Judit and her two sisters (Zsusza (GM) and Sophia (IM)) were reportedly part of a psychological experiment carried out by their father in an effort to determine if women could achieve high mental aptitude when trained from a very early age. The controversial experiment appears to be a success since these woman have achieved heights in chess few men ever achieve.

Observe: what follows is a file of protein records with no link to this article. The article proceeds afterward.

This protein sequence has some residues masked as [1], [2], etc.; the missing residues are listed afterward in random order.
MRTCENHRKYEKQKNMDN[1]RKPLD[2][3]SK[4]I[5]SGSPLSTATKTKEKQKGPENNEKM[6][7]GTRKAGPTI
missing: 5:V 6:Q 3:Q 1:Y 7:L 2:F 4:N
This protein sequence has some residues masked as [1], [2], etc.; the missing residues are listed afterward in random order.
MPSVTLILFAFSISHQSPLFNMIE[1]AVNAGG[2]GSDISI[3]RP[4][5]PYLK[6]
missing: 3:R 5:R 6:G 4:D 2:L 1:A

Judit has refused to participate in women-only chess events. Few doubt that any other woman (besides possibly her sister Zsuzsa) could possibly earn a draw, much less a win, against her in any fair game. Amongst her achievements is achieving the men's Grandmaster title at the then record age of 15 years and 4 months, one month earlier than Fischer's record. Her climb up the ranks seemed to put her on target for world champion. But although she has played many winning games against some of the world's best players, she has not won any major tournament. She has also been unable to beat former champion Garry Kasparov in any of their encounters in standard time control games. It appears as though she has plateaued, but she has plenty of time in which to prove herself.